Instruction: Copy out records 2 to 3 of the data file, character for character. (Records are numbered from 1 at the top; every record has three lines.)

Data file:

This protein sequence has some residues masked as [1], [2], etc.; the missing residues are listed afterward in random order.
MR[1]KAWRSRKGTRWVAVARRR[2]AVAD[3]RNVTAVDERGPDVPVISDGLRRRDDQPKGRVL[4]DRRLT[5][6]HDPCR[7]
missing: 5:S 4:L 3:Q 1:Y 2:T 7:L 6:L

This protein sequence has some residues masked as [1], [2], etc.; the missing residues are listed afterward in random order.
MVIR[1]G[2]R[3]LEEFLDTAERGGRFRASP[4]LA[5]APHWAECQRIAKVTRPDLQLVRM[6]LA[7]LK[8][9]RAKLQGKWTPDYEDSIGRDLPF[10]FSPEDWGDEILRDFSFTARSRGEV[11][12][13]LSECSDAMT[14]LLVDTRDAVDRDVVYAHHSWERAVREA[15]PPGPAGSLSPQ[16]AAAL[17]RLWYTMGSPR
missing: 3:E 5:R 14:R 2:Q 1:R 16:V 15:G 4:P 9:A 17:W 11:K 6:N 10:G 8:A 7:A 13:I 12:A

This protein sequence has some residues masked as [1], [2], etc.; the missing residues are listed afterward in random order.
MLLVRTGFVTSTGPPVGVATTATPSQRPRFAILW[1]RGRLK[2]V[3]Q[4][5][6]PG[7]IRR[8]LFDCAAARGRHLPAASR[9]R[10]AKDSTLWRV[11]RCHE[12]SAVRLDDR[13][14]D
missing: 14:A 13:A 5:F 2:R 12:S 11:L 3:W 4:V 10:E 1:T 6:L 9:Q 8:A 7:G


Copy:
This protein sequence has some residues masked as [1], [2], etc.; the missing residues are listed afterward in random order.
MVIR[1]G[2]R[3]LEEFLDTAERGGRFRASP[4]LA[5]APHWAECQRIAKVTRPDLQLVRM[6]LA[7]LK[8][9]RAKLQGKWTPDYEDSIGRDLPF[10]FSPEDWGDEILRDFSFTARSRGEV[11][12][13]LSECSDAMT[14]LLVDTRDAVDRDVVYAHHSWERAVREA[15]PPGPAGSLSPQ[16]AAAL[17]RLWYTMGSPR
missing: 3:E 5:R 14:R 2:Q 1:R 16:V 15:G 4:P 9:A 17:W 11:K 6:N 10:G 8:A 7:A 13:I 12:A

This protein sequence has some residues masked as [1], [2], etc.; the missing residues are listed afterward in random order.
MLLVRTGFVTSTGPPVGVATTATPSQRPRFAILW[1]RGRLK[2]V[3]Q[4][5][6]PG[7]IRR[8]LFDCAAARGRHLPAASR[9]R[10]AKDSTLWRV[11]RCHE[12]SAVRLDDR[13][14]D
missing: 14:A 13:A 5:F 2:R 12:S 11:L 3:W 4:V 10:E 1:T 6:L 9:Q 8:A 7:G